Lou Schuler is an award-winning journalist and the author, with Alan Aragon, of The Lean Muscle Diet.
There are, as I see it, four classic ways to be lean:
1. There’s hunger-striker lean, achieved with starvation, and not recommended by any major medical organization.
2. There’s heroin-addict lean, achieved most notably by Iggy Pop during the early seventies…and mysteriously retained for decades after he quit using drugs.
3. There’s marathon-runner lean, which is a lot healthier than the first two but probably not what you had in mind when you clicked on this article.
4. And there’s cover-model lean, which I assume everyone reading this aspires to.
That fourth look—made famous by the men who fronted Men’s Health magazine in the nineties and early 2000s—is achieved with a combination of the most muscle you can maintain and the lowest body-fat percentage you can achieve. As we discussed in “How Much Muscle Can You Gain?”, the two processes are inextricably linked. You can’t gain a lot of muscle without also gaining some fat, and you can’t lose a lot of fat without sacrificing some muscle.
Since we addressed muscle building in the first article, we’ll talk about losing fat here.
Let’s start by examining how lean a man can naturally get, based on the best example we have: natural bodybuilders. That’s the full shred, with abs that are visible from space and skin so tight you hurt your fingers trying to grab enough to pinch.
(On a quest to get lean? Try The Anarchy Workout—one guy lost 18 pounds of fat in just 6 weeks.)
Eric Helms (3dmusclejourney.com) knows what it’s like to get down into that range. He’s a Ph.D. candidate at Auckland University of Technology in New Zealand and a pro natural bodybuilder who has reached an estimated 5 percent fat at a body weight of 181 pounds. That means he carried just nine pounds of fat on his 6-foot frame.
How difficult is it to get to that point?
“At the end it’s harder than boot camp,” Helms says. He means it literally: He served in the Air Force, and has compared notes with friends from other military branches.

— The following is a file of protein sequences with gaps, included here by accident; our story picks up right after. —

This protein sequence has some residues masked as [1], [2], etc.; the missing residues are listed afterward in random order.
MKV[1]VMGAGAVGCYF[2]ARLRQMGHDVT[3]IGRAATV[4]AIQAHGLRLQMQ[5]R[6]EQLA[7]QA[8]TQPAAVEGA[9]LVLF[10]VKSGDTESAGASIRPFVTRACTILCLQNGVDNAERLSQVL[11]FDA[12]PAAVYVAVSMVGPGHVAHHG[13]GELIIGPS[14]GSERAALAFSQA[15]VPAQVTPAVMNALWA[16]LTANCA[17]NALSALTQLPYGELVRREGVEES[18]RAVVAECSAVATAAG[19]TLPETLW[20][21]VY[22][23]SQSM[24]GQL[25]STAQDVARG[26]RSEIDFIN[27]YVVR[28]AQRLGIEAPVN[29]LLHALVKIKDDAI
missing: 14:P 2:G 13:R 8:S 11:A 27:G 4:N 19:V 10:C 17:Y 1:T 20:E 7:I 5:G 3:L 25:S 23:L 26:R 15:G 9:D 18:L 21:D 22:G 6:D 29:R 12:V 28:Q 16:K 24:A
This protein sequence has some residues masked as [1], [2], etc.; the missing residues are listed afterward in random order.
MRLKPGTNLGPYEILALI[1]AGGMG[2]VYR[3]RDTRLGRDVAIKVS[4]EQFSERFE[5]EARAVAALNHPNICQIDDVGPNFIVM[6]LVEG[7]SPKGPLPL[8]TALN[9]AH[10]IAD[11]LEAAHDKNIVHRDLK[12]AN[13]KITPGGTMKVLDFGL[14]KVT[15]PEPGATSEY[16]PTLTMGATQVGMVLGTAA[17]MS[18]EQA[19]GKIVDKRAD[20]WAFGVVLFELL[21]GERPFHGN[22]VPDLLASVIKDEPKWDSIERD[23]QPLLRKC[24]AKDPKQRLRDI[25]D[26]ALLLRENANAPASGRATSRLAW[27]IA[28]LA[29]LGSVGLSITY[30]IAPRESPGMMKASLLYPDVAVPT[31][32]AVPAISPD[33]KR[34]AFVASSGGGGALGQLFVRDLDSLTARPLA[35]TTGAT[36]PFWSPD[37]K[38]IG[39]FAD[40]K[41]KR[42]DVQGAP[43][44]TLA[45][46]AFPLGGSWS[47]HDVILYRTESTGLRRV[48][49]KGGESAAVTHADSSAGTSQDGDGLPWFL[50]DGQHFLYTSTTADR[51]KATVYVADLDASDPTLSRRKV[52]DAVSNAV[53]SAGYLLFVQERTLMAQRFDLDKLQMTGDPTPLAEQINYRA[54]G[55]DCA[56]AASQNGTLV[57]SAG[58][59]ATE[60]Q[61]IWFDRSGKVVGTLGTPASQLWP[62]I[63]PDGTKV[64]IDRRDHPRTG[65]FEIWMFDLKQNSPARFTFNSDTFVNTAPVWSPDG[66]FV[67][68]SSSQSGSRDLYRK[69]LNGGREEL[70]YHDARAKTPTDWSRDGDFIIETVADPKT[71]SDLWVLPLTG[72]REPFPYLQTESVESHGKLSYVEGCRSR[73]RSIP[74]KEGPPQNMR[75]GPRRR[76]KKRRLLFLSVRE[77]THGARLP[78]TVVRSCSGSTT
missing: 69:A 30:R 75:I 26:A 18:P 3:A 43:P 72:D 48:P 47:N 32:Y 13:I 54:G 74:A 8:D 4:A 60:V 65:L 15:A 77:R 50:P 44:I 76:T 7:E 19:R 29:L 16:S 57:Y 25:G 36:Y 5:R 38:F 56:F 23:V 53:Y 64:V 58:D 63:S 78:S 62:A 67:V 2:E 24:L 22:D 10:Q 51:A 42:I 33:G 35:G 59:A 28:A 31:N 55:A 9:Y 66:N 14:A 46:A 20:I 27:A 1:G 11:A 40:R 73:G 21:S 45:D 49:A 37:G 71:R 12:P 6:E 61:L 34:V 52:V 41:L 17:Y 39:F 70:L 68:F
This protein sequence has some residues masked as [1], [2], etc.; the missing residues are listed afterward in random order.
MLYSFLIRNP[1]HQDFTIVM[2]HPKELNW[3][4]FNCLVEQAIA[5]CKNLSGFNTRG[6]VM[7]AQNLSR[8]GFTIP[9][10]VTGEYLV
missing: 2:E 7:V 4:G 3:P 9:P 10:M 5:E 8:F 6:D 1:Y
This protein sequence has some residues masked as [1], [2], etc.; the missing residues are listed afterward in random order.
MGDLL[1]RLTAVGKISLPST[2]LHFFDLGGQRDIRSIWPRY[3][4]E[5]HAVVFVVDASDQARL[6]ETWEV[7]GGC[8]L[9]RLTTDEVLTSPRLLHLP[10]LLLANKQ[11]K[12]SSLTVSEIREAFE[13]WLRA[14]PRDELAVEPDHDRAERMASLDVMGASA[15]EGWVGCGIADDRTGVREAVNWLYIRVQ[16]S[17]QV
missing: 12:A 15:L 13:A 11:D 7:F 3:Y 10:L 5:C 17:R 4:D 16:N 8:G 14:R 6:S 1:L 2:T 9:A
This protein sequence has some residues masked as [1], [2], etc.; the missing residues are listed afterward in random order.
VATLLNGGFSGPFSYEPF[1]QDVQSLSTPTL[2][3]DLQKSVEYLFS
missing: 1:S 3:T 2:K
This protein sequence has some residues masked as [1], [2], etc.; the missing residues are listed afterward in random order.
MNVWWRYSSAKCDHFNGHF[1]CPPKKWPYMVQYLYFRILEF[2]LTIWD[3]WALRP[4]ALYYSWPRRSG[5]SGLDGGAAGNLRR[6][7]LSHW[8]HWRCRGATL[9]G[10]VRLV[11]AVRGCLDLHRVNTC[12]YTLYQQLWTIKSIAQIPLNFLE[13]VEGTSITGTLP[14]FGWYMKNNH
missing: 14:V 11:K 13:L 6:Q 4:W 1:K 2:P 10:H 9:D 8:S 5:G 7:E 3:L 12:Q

We’ll get to the details in a moment. First, though, we’ll take a closer look at the challenge of body-fat reduction, what the leanest of the lean do to reach that impeccable condition, and what guys like us can learn from their experiences to help achieve a realistic body-fat level—one that probably won’t get your picture in a supplement ad, but will definitely get you closer to that ideal than you are now.
Long road to a hard body
The average American male has an estimated 28 percent body fat. (I say “estimated” because dissection is the only way to know for sure. That’s a little extreme, even for aspiring underwear models.) Even guys at “normal” weight—meaning they have a body-mass index lower than 25—are at 22.7 percent fat, on average.
A relatively strong and fit gym rat, Helms says, probably has body fat in the range of 12 to 16 percent. That guy probably can’t see his abs yet—not all of them, anyway, and not all the time. But he has the consolation of knowing he’s in the top 5 percent of all American men. (Seventeen percent fat is the cutoff for the 5th percentile.) To get from there to a pose-worthy physique, with low-single-digit body fat, Helms says he’d probably need to lose 20 to 40 pounds.